Leigh Howard Pulls On Best Young Rider Jersey at Tour of Oman

Tue 18 Feb 2014

Leigh Howard sprinted into the best young rider jersey on the opening stage of the Tour of Oman. Howard finished second to André Greipel (Lotto Belisol) in Naseem Garden. Nicola Ruffoni (Bardiani-CSF) rounded out the podium.

The early action was dominated by a four rider breakaway that slipped away from the peloton shortly after the neutral section. The quartet opened up a five minute advantage before Lotto Belisol sent its troops to the front to begin the chase. As the Belgian squad closed in on the escape group, the peloton hit a crosswind section that split the field. Greipel was the most notable name to miss the selection.  Howard and all seven of his ORICA-GreenEDGE teammates had made the split.

The excitement was short-lived. The peloton quickly came back together and the sprint trains began to ready for the fast finale. Howard looked towards his teammates to keep his safe and well-positioned in the build-up to the sprint, and they did exactly that, their efforts propelling him into second place on the stage.

With bonus seconds up for grabs at the finish line, Greipel pulled on the red leader’s jersey with a 4” advantage over Howard. Ruffoni sits in third overall at 6”, tied on time with Preben Van Hecke (Topsport Vlaanderen-Baloise), who scooped up bonus seconds after a day spent in the break.  The majority of the field is 10” behind Greipel and 6” behind Howard after the first day of racing.

Back at the race hotel, Howard took some time to answer questions about his day.

Q: Can you briefly review your past experience in Oman for those that might not know?

Oman was actually my first race as a professional, and I won stage four here that year – which was 2010. I still hold the record as the youngest stage winner over the past six editions of the race. This is my first time returning to the race since that first year. It’s good to be back.

Q: Looking at the profile, it was pretty clear today was going to be a sprint. What was the team plan?

Yes, as you said, we had a pretty good idea that it was going to be a sprint. Other teams obviously knew that as well. The break went right away, and it was pretty relaxed racing until the last 30 minutes. The way things unfolded was as expected and according to the plan.

Today was a was a good way to kick off the tour without too much stress – especially after Qatar, which was six days with as much stress as you could handle.

Q: The early break went pretty quickly today – then what?

Not much really until the end. With about 20 kilometres left, there was a crosswind section. We were lucky; we were all in the front. Greipel missed the split, which could have been a good opportunity for us. In saying that, we knew there was always a good chance it would come back.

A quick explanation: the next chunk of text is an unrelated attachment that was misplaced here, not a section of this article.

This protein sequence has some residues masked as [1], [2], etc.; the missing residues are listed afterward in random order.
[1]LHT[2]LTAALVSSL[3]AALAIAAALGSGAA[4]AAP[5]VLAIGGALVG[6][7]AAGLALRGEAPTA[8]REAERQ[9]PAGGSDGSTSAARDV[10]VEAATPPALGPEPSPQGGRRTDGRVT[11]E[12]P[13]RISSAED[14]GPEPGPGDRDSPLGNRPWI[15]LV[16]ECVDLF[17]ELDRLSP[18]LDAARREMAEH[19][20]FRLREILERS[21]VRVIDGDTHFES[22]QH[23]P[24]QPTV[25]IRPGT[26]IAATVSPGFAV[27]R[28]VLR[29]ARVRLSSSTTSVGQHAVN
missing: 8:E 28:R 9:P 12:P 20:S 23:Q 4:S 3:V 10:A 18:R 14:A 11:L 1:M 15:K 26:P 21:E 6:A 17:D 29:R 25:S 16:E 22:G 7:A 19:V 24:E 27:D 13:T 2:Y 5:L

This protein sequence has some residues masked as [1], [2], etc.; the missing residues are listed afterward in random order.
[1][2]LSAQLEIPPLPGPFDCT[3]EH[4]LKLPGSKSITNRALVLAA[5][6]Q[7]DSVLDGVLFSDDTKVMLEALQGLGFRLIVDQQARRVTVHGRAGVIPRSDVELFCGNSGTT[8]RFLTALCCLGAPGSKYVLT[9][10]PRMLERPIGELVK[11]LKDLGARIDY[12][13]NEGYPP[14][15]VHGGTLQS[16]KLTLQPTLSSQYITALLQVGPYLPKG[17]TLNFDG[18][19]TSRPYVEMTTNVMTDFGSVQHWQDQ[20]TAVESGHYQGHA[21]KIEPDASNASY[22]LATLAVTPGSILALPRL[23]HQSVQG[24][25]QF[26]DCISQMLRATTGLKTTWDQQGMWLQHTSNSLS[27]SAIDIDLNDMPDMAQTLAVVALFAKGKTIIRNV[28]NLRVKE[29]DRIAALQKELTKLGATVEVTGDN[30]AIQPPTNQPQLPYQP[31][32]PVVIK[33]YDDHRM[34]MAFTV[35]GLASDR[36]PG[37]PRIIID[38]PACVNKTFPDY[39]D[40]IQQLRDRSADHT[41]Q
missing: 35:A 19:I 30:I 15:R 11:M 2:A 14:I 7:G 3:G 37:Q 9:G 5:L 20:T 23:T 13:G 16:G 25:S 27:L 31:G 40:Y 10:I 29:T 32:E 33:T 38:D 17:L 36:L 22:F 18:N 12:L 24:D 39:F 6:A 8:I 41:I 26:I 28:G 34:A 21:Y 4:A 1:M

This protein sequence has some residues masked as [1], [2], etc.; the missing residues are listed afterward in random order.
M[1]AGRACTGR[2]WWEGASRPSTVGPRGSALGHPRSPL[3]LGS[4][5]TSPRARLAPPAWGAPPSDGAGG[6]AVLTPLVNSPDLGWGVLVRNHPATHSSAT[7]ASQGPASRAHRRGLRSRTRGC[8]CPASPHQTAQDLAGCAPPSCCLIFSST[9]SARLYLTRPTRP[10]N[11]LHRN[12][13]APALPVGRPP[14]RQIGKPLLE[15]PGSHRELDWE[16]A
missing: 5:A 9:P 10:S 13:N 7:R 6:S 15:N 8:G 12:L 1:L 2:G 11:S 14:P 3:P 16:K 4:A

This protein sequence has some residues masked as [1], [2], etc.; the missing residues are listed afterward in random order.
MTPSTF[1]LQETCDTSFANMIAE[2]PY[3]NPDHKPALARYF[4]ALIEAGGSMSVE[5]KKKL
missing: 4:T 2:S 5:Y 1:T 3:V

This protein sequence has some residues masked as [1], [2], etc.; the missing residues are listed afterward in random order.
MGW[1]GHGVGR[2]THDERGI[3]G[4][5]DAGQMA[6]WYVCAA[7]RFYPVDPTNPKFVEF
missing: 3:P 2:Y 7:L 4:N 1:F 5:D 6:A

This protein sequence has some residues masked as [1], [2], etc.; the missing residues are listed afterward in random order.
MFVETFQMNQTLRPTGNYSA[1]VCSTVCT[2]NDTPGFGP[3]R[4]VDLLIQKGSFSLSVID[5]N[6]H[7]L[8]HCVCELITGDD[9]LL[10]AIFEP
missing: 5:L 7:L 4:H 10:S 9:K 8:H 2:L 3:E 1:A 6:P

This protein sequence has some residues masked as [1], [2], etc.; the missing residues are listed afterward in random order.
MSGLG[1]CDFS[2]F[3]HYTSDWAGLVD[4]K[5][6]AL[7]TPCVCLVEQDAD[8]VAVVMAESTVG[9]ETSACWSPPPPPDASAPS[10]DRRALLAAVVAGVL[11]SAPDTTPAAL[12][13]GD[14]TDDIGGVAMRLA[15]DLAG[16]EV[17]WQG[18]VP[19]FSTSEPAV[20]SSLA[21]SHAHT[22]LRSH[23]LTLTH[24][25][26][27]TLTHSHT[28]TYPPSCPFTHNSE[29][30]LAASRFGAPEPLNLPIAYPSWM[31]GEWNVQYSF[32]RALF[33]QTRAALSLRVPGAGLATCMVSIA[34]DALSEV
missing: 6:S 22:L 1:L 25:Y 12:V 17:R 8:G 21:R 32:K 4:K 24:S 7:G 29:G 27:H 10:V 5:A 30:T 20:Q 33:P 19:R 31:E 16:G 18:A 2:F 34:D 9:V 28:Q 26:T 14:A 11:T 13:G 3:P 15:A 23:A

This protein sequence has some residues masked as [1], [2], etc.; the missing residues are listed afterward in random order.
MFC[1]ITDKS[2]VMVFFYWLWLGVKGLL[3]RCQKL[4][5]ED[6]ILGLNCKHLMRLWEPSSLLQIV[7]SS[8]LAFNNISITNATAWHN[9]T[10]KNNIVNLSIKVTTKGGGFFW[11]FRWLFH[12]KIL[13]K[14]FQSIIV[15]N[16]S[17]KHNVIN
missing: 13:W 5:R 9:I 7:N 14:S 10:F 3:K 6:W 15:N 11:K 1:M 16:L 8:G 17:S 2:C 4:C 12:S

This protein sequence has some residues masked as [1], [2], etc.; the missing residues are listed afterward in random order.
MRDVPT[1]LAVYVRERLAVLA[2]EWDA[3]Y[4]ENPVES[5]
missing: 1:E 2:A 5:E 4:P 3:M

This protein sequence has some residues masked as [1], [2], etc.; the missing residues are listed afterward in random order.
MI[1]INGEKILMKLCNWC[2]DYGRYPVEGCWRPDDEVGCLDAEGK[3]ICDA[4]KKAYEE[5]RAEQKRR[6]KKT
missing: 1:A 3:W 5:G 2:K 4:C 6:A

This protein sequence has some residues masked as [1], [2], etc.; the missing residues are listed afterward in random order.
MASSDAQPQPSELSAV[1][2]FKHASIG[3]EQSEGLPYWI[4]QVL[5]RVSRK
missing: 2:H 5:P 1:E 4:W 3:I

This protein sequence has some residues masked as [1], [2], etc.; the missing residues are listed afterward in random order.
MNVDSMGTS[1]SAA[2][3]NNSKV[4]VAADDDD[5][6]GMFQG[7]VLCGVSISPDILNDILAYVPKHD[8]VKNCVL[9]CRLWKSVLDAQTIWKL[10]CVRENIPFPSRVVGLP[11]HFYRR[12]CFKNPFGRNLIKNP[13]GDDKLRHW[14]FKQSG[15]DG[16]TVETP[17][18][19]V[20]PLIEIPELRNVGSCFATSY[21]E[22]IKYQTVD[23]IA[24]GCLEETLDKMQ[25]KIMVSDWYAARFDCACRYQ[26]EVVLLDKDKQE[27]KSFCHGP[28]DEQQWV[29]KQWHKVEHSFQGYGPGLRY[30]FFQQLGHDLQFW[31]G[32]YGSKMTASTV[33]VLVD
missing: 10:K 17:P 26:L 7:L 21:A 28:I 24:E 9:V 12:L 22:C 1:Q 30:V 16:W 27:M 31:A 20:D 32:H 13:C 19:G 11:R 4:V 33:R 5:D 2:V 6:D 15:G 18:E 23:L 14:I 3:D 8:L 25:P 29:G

We were pretty pleased to have the whole team was up there. It gave us confidence, and I was ready for the sprint by that point.

Q: Did we choose to get involved with the chase?

No, we didn’t do too much. I’m not one of the favourites for the sprints, especially with Greipel here. Lotto was the first team to come to the front. They did most of the work chasing. A few other teams helped at the very end.

Q: Can you walk us through the build-up to the sprint and the actual sprint in a bit of detail?

From about ten kilometres to go, I tried to stick around Daryl Impey. He’s very skilled at staying toward the front in finishes like this. At one stage, we had nearly the whole team on the front.

With about five kilometres to go, Daryl and I got separated. There were some concrete barriers that disrupted the bunch, and in the re-shuffle, I lost him.

After that, there was a deviation from the originally planned finish because of some road work. The final four kilometres got changed a bit. With two kilometres to go, there was a big round-about, and we had to go three quarters of the way around, in the long direction, and switch the left-hand side of the road. It was a pretty decisive point. Anyone who wanted a chance at a result had to be on the front because coming out of the corner, if you weren’t in the top 20, it was too much ground to make up.

Jens Keukeleire did a really good job bringing me to the front right at the right time. I was top 15 out of the corner. From there, I was by myself.

There was a headwind sort of from the left hand side. I picked a good train, taking the wind direction into consideration. I think I slotted into fourth wheel with 500 metres to go.

I had a bit of a battle with Tom Boonen (Omega Pharma – Quick-Step) in the last 500, and luckily I won that battle. I ended up third wheel when Greipel started his sprint. I couldn’t make up enough ground on Greipel to challenge him, but I beat the other guys to the line. It was a nice result considering it’s my first sprint of the year.

Q: You earned the best young rider jersey for your efforts. From your Tweet it sounds like that was a bit of surprise. Is that right?

It was less about that and more – it four years ago that I was here for the first race, so I’m mostly surprised that I’m still classified as a young rider. I’m very happy to be in it. It’s always nice to have a jersey on your back. It will be good to start the stage in the white jersey tomorrow.

Q: Looking towards stage two – do you anticipate going for it again?

Yes, absolutely. I’m going to try to win tomorrow, just like all the other sprinters. With the time bonuses and my result today, if I can post a good result again tomorrow and Greipel isn’t in the top three, it’s possible that I can take the leader’s jersey. The main focus, of course, is the stage win, but I’m thinking about the jersey a little bit, too.